Biographies

Dr. Natalie Underberg-Goode, Digital Ethnography Lab Director

Dr. Natalie Underberg-Goode is Associate Professor of Digital Media and Folklore in the University of Central Florida (UCF) School of Visual Arts and Design (SVAD), core faculty in the Texts and Technology Ph.D. program, and affiliated faculty with the Latin American Studies program, CREATE (Center for Research and Education in Arts, Technology, and Entertainment), and the SREAL (Synthetic Reality) Lab in the Institute of Simulation and Training. Her research examines the use of digital media to preserve and disseminate folklore and cultural heritage, with a focus on digital storytelling and participatory new media design and practice. She is author (with Elayne Zorn) of the book Digital Ethnography: Anthropology, Narrative, and New Media (University of Texas Press, 2013), as well as more than 20 articles, book chapters, and conference proceedings. She has been PI or co-PI on research and teaching grants totaling nearly $200,000. These include 2 Florida Humanities Council and 2 Florida Department of State Division of Cultural Affairs grants, being selected for the competitive National Endowment for the Humanities Institutes “Andean Worlds” and “Advanced Challenges in Theory and Practice in 3D Modeling of Cultural Heritage Sites” and receiving a competitive sabbatical leave (at ¾ pay) for the 2011-2012 academic year during which she conducted ethnographic research on cultural tourism and taught graduate coursework on interactive media for social research in Peru. Her research has been presented at 20 national and international conferences, including the Bilan du Film Ethnographique seminar in Paris, France and the American Folklore Society. In addition to research, Dr. Underberg-Goode has developed core courses for the Digital Media and Latin American Studies programs and electives for the Film and Texts and Technology programs at UCF. She has taught or teaches courses in a variety of areas including digital storytelling, research methods, video game history and development, digital media production, and Latin American popular culture. She has served her profession through such activities as co-organizing 3 international and 3 regional conferences, serving on the Department of State Bureau of Historic Preservation Florida Folklife Council, being a student mentor for the Society for Visual Anthropology, and reviewing articles, book manuscripts, films, and grants for such publishers and organizations as Oxford University Press and the Swiss National Science Foundation.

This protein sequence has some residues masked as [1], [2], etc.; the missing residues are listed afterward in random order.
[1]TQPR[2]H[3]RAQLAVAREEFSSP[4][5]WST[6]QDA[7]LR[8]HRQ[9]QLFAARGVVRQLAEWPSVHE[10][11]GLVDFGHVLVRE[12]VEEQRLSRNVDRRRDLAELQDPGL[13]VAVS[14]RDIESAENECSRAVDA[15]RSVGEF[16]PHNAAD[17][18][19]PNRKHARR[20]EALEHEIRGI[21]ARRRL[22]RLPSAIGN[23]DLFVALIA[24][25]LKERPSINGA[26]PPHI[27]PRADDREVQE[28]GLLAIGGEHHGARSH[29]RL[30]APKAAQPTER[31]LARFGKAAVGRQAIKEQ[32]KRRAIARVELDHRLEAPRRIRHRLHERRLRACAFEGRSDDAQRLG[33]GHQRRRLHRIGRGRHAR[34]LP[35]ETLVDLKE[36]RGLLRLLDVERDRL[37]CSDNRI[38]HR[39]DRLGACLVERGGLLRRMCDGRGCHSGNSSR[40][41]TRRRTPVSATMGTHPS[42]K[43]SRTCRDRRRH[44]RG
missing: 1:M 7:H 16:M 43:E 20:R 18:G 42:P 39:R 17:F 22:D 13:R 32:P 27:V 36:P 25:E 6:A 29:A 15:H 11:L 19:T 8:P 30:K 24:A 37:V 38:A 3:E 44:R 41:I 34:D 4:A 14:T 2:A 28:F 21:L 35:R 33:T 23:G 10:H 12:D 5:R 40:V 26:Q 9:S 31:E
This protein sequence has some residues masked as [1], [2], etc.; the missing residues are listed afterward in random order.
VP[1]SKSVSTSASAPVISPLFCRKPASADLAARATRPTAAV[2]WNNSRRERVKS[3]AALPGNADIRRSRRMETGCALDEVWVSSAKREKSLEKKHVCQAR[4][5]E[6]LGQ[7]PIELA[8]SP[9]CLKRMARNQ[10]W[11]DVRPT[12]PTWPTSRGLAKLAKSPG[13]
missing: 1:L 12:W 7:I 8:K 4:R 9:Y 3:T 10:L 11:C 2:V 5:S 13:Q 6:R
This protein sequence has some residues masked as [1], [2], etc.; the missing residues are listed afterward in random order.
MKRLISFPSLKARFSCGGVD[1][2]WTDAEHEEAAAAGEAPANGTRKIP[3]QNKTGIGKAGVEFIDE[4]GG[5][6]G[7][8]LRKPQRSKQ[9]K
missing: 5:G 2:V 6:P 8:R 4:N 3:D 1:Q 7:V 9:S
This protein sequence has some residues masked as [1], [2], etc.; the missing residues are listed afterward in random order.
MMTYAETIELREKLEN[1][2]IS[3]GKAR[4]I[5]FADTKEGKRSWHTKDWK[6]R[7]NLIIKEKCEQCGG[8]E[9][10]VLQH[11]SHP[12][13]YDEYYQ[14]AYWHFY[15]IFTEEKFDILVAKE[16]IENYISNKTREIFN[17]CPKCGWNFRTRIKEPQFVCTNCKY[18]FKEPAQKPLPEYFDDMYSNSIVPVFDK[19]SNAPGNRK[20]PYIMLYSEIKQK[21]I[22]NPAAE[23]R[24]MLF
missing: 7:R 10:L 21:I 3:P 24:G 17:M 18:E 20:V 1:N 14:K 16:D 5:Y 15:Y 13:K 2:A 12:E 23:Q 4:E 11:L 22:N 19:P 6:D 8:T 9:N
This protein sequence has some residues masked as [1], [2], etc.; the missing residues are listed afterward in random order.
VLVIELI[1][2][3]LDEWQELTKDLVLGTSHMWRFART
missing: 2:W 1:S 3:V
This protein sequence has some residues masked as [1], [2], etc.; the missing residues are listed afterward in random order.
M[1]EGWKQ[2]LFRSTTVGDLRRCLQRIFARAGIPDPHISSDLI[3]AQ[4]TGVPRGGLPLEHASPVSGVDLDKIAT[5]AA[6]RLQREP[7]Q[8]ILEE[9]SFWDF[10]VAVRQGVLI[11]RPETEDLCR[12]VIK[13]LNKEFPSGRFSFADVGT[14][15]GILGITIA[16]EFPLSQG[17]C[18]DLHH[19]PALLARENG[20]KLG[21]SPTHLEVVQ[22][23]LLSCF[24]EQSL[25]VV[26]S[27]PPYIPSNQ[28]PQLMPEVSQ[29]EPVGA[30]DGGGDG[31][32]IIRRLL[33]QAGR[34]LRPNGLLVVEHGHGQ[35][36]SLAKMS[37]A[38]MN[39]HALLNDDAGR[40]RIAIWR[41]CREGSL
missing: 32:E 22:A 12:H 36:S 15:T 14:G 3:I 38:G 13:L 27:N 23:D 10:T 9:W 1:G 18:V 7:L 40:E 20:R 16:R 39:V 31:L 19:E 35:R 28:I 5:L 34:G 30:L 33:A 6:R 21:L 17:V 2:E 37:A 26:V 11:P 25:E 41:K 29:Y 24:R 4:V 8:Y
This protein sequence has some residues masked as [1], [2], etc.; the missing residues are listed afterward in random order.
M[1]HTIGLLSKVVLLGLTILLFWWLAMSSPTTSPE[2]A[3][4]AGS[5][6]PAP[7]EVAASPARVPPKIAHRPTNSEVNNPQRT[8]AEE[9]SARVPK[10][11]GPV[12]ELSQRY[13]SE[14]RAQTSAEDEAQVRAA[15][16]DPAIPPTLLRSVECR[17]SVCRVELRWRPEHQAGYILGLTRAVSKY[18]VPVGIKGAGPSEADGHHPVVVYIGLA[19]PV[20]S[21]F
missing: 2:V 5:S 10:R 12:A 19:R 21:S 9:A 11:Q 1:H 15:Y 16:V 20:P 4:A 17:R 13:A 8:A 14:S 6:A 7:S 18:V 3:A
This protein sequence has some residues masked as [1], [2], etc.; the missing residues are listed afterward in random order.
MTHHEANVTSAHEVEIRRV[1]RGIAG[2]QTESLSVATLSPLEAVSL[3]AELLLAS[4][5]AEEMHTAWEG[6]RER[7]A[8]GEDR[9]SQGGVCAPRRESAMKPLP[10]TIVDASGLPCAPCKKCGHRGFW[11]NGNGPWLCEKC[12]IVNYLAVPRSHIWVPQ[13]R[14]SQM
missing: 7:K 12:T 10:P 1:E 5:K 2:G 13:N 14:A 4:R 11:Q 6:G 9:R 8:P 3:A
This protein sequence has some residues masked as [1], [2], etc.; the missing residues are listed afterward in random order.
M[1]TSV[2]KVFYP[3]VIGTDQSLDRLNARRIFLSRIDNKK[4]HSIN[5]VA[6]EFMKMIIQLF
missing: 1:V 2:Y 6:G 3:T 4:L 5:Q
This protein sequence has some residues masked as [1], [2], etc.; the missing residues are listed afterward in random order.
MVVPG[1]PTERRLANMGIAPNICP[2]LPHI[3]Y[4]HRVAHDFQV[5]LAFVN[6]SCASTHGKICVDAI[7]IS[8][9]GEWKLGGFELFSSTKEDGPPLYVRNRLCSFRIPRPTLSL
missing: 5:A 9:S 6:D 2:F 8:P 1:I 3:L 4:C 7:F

In Memoriam

Dr. Elayne Zorn, Digital Ethnography Lab Founding Associate Director

Dr. Elayne Zorn was an Associate Professor of Anthropology in the Department of Anthropology, at the University of Central Florida, Orlando, Florida, USA. She received her B.F.A. in Textile Arts from the California College of the Arts (formerly the California College of Arts and Crafts), an M.A. in Latin American Studies from the University of Texas at Austin, and the M.A. and Ph.D. in Anthropology from Cornell University in 1997. Her research focused on highland South American indigenous communities with particular interests in sociocultural anthropology; ethnology; political economy; identity politics; gender; communitarian tourism; art and crafts (cloth and tourist art); and digital ethnography. Dr. Zorn primarily conducted fieldwork in Bolivia and Peru. She was particularly interested in transformations in modernity, and how indigenous people cope with globalization. Her publications included the book Weaving a Future: Tourism, Cloth, and Culture on an Andean Island (University of Iowa Press 2004), and several dozen articles and book chapters on tourism, textiles, and other aspects of native Andean life. In 2007 she co-founded the UCF Digital Ethnography Lab with Dr. Underberg, and co-directed the PeruDigital project until her death in June 2010. She played a vital role in the development of both the Digital Ethnography Lab and the PeruDigital project, and her legacy lives on in the continuing dedication of the Lab to responsibly integrate technology in cultural representations.

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